Re: The SKOS constraint checking use case

In an ideal world, ontology languages (RDFS, OWL, HOL) would be able to 
represent all the logical aspects of a world organization (i.e., an ontology). 
  However, we are not in an ideal world, and all ontology languages are 
representationally inadequate in some way.  (RDFS can't represent local 
ranges.  OWL can't represent three-variable constraints.  HOL can't look into 
the components of its identifiers.)

One way of overcoming these limitations is to have a two-part solution 
consisting of an ontology language (like OWL, for example) and a companion 
language (like SWRL, for example).  The companion language doesn't have the 
same reach as the ontology language and thus has different implementability 
concerns or complexity concerns.  (For example, SWRL doesn't affect OWL 
subsumption reasoning and thus doesn't contribute to the computational 
complexity of subsumption reasoning in OWL.)  The weaker the ontology language 
is the more role there is for companion languages.

It is also possible to use a constraint language (OWL constraints or SPIN or 
whatever) as a companion language, as long as it plays well with the ontology 
language.  (Playing well together is deliberately left undefined here.)  For 
example, constraints could be used to require that start dates are before end 
dates on all events, when known.  OWL constraints and SPIN play well with RDFS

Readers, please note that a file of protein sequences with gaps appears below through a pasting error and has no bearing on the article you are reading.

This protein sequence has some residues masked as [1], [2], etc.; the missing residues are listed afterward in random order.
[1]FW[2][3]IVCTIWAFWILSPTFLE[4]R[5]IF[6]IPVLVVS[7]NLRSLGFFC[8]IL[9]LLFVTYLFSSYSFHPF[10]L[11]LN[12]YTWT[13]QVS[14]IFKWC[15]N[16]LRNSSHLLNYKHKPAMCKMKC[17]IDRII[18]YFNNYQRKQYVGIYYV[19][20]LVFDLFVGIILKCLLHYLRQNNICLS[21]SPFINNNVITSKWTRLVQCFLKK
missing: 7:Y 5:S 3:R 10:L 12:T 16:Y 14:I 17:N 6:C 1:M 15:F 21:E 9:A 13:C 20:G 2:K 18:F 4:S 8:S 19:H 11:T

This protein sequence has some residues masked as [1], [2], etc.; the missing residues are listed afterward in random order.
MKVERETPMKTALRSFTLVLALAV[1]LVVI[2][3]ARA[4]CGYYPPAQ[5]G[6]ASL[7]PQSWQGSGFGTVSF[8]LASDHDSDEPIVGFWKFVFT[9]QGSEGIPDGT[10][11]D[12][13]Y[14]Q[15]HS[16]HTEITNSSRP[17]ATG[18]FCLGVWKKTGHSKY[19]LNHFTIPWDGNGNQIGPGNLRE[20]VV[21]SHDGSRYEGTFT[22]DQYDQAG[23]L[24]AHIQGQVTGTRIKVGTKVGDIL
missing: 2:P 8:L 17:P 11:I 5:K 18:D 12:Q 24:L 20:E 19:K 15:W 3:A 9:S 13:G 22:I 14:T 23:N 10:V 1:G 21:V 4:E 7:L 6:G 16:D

ontologies, because they naturally tie constraints to classes (and properites, 
at least for OWL constraints).

My comment was whether this use case should be a defining use case.  I had 
thought that it probably shouldn't be, but I now think that it could be.  It 
illustrates a different kind of connection between an ontology and a set of 
constraints.  A set of constraints can be a required adjunct to an ontology, 
associated with an ontology, or completely independent of an ontology.  In the 
latter two cases, which constraint sets are used is under control of some 
external mechanism.


On 11/04/2014 08:56 PM, Holger Knublauch wrote:
> The "Use Case" page
> triggered a response from Peter, and I suggest we continue that topic here in
> email form.
> Peter stated:
> "I would argue that these are no more constraints than much of the rest of
> SKOS. Instead they should be handled by the ontology. Of course, OWL does not
> have the capabilities to state the above condition, so the only recourse is to
> use something like below. The larger question is whether these sorts of
> situations should be considered to be central use cases for the Working
> Group's solution."
> 1) I do not understand what you mean - "they should be handled by the
> ontology". That's exactly what I am trying to do: to have the ontology contain
> enough information to enforce those constraints, so that tools can use a
> generic formalization instead of having to re-code the prose for every
> application.
> 2) You ask whether these scenarios should be considered by the WG, and my
> response is a strong YES - stating such constraints is very much a goal of
> this WG, overcoming the limitations of current languages. We should certainly
> not stop only because OWL doesn't support these scenarios. I wonder how we can
> decide on this question so that we can make progress. Shall we have a vote to
> see what people think?
> Thanks,
> Holger

Received on Tuesday, 25 November 2014 21:37:52 UTC